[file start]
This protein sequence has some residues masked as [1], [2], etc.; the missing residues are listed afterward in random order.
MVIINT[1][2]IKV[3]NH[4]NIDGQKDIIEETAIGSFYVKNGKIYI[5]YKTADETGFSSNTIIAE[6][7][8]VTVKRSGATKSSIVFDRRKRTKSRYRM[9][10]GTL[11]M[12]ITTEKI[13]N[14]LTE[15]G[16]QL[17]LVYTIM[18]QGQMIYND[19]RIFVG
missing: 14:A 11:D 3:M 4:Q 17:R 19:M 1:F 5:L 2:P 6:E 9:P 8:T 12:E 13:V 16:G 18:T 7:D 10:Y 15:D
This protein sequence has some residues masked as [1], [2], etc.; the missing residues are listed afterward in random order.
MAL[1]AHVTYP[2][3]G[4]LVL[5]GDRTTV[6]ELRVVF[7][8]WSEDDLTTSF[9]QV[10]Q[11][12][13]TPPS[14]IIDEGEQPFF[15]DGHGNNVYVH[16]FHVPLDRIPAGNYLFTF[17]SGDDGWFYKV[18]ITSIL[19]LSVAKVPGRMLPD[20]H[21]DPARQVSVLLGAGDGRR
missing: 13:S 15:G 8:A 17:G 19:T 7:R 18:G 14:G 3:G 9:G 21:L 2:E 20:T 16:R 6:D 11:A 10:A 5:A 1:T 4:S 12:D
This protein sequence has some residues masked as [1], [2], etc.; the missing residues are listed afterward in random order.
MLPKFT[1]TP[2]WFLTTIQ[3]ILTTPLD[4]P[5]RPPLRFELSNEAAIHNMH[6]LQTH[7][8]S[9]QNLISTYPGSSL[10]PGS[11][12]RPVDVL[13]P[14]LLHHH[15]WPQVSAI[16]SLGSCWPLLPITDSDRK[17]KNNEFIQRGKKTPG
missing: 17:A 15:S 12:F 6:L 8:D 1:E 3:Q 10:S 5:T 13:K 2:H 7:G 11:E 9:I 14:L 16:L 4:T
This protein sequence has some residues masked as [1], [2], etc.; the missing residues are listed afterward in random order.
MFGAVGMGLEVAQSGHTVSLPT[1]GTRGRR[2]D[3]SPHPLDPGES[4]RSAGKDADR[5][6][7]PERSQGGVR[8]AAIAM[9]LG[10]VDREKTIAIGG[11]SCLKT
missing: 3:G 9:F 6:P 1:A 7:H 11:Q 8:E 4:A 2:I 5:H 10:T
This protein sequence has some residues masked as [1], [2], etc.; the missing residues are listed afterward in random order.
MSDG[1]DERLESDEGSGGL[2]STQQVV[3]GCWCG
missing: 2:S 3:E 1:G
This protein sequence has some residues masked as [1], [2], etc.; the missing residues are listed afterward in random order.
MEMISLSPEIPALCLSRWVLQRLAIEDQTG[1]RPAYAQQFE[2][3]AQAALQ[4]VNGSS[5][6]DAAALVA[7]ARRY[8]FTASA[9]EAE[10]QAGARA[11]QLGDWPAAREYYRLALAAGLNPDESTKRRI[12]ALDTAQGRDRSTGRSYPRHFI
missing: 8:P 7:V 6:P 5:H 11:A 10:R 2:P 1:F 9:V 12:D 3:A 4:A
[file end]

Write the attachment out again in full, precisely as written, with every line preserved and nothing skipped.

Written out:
This protein sequence has some residues masked as [1], [2], etc.; the missing residues are listed afterward in random order.
MVIINT[1][2]IKV[3]NH[4]NIDGQKDIIEETAIGSFYVKNGKIYI[5]YKTADETGFSSNTIIAE[6][7][8]VTVKRSGATKSSIVFDRRKRTKSRYRM[9][10]GTL[11]M[12]ITTEKI[13]N[14]LTE[15]G[16]QL[17]LVYTIM[18]QGQMIYND[19]RIFVG
missing: 14:A 11:D 3:M 4:Q 17:R 19:M 1:F 5:L 2:P 6:E 9:P 8:T 12:E 13:V 16:G 18:T 7:D 10:Y 15:D
This protein sequence has some residues masked as [1], [2], etc.; the missing residues are listed afterward in random order.
MAL[1]AHVTYP[2][3]G[4]LVL[5]GDRTTV[6]ELRVVF[7][8]WSEDDLTTSF[9]QV[10]Q[11][12][13]TPPS[14]IIDEGEQPFF[15]DGHGNNVYVH[16]FHVPLDRIPAGNYLFTF[17]SGDDGWFYKV[18]ITSIL[19]LSVAKVPGRMLPD[20]H[21]DPARQVSVLLGAGDGRR
missing: 13:S 15:G 8:A 17:G 19:T 7:R 18:G 14:G 3:G 9:G 21:L 2:E 20:T 16:R 6:D 11:A 10:A 5:A 1:T 4:S 12:D
This protein sequence has some residues masked as [1], [2], etc.; the missing residues are listed afterward in random order.
MLPKFT[1]TP[2]WFLTTIQ[3]ILTTPLD[4]P[5]RPPLRFELSNEAAIHNMH[6]LQTH[7][8]S[9]QNLISTYPGSSL[10]PGS[11][12]RPVDVL[13]P[14]LLHHH[15]WPQVSAI[16]SLGSCWPLLPITDSDRK[17]KNNEFIQRGKKTPG
missing: 17:A 15:S 12:F 6:L 8:D 1:E 3:Q 10:S 5:T 13:K 2:H 7:G 11:E 9:I 14:L 16:L 4:T
This protein sequence has some residues masked as [1], [2], etc.; the missing residues are listed afterward in random order.
MFGAVGMGLEVAQSGHTVSLPT[1]GTRGRR[2]D[3]SPHPLDPGES[4]RSAGKDADR[5][6][7]PERSQGGVR[8]AAIAM[9]LG[10]VDREKTIAIGG[11]SCLKT
missing: 3:G 9:F 6:P 1:A 7:H 11:Q 8:E 4:A 2:I 5:H 10:T
This protein sequence has some residues masked as [1], [2], etc.; the missing residues are listed afterward in random order.
MSDG[1]DERLESDEGSGGL[2]STQQVV[3]GCWCG
missing: 2:S 3:E 1:G
This protein sequence has some residues masked as [1], [2], etc.; the missing residues are listed afterward in random order.
MEMISLSPEIPALCLSRWVLQRLAIEDQTG[1]RPAYAQQFE[2][3]AQAALQ[4]VNGSS[5][6]DAAALVA[7]ARRY[8]FTASA[9]EAE[10]QAGARA[11]QLGDWPAAREYYRLALAAGLNPDESTKRRI[12]ALDTAQGRDRSTGRSYPRHFI
missing: 8:P 7:V 6:P 5:H 11:A 10:R 2:P 1:F 9:V 12:D 3:A 4:A